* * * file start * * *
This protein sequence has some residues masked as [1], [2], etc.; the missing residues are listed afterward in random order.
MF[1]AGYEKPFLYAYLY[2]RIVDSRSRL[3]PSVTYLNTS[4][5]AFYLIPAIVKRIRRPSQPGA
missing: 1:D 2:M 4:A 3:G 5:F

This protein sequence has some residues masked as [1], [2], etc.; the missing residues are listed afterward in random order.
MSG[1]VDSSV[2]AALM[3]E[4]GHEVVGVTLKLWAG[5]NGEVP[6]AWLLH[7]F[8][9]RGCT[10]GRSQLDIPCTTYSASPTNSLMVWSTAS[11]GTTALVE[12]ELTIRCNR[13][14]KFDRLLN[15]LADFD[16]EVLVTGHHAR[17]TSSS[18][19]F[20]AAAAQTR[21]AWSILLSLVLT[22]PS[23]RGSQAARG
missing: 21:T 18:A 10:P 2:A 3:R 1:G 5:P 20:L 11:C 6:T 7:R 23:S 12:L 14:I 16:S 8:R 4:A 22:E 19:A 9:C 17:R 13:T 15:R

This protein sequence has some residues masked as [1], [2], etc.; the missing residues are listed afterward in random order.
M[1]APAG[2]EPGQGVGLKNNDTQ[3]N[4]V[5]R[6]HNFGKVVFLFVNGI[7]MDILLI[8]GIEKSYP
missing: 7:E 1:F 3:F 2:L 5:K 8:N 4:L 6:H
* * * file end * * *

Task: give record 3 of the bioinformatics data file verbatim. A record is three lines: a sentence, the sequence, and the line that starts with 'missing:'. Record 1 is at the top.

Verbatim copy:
This protein sequence has some residues masked as [1], [2], etc.; the missing residues are listed afterward in random order.
M[1]APAG[2]EPGQGVGLKNNDTQ[3]N[4]V[5]R[6]HNFGKVVFLFVNGI[7]MDILLI[8]GIEKSYP
missing: 7:E 1:F 3:F 2:L 5:K 8:N 4:L 6:H